One of the interesting things is that we have an East Asian crisis, and all of a sudden everybody gets agitated, excited. They start finding all sorts of reasons why East Asian capitalism is the wrong kind. It's crony capitalism. It's this, it's that. The same people five years earlier, two years earlier, were saying how this was a magical new system that the United States should copy and that they had really figured out how to do it right. Now they figured out how to do it wrong. And so what happens? Well the IMF (which has become incidentally powerful only recently - you never heard of the IMF in the 1950's and 1960's) enters the picture. (The IMF gets powerful only as of the 1980's; in part that's because the U.S. can't do things alone. It's a weakening of U.S. power and they have to operate via the IMF. But leave that aside.) IMF comes in and says o.k. Indonesia, Thailand, Korea, you've done things wrong. So we're going to lend you money, but you have to do x, y, z, etc. etc. etc. You know all that. The various governments react in different ways, but more or less they feel they have to go along largely. Some all the way, some only 90% of the way. But they go along with the IMF. Now this doesn't seem to solve the problem in some countries. It gets worse. In Indonesia, it got worse. They then had a political uprising. In Thailand it hasn't solved the problem. Now one of the interesting things that is suddenly occurring is you get right wing criticism of the IMF. Not left wing. But they sound like left wingers. If you read Henry Kissinger, the World Bank, George Schultz or Jeffrey Sachs and what they say about the IMF, you'd think it was the New Left Review. It's the most extraordinary because they say they are demanding unreasonable things of these countries. The IMF. They're not taking account of the social consequences. How you can't do that. You have to provide safety nets. You have to go more slowly. I mean this is language from the right wing. But if you read why they are saying this, it comes out very clearly, especially in Kissinger's comments. He says well look, you know what's going to happen now. He says, because of the IMF, we're going to have political turmoil that we can't control. And that's the thing we have to worry about most. So I say Henry Kissinger is really agreeing with my analysis of 1989. He is worried about political turmoil in all these countries, turmoil that the U.S. cannot control or the Western world cannot control, that it will get out of hand. Before they could make a deal with the Russians, and those people would control it. But now you can't make a deal. You have to have some credible person to control it. People aren't around. So Henry Kissinger draws the conclusion, well the only thing we can do maybe is give in to them a little bit. Maybe redistribute a little bit because the IMF is too strict. But he's clearly worried, and I take that as vindication. His worry is vindication of my point of view.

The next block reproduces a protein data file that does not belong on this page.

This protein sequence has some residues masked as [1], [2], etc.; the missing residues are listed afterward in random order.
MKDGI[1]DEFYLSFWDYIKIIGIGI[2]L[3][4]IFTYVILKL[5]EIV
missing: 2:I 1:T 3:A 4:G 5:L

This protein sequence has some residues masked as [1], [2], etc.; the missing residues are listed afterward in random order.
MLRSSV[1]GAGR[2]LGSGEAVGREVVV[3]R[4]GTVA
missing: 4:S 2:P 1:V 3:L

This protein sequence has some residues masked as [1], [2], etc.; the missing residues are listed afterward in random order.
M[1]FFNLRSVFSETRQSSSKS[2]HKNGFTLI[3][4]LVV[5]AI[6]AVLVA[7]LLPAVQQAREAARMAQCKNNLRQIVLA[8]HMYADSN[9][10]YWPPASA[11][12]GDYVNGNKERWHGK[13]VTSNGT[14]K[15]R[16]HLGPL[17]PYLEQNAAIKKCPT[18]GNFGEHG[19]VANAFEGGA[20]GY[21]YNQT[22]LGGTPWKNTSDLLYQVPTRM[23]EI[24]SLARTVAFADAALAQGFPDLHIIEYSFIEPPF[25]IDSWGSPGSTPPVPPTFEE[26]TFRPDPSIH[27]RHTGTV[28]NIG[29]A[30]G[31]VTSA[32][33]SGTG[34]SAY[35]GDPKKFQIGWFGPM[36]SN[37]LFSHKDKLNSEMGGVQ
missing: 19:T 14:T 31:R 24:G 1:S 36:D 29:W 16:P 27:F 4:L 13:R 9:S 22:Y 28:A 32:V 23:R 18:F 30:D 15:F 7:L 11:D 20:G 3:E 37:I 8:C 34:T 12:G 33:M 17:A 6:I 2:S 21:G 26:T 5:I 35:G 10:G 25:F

Paik: You have anticipated my question, but all the same I'm glad you brought up the Asian economic crisis because I was much impressed by your paper "The So-called Asian Crisis: Geopolitics in the Longue Duree", which I understand you gave in Minneapolis in March 1998. In that paper you were indeed doing something very different from 'chasing after the headlines'. You were trying to see the crisis in terms of three longer temporalities - two conjunctural, one structural: the conjunctural being the Kondratieff B-cycle the world-economy is still going through, and then the decline of U.S. hegemony you insist has been proceeding since the early 1970s; and then the structural crisis that, as you have been saying, the historical capitalism has already entered. So in that long term perspective, what has recently happened to East Asia, and whether or not Korea will be like Brazil in five years, is not really such a dramatic thing.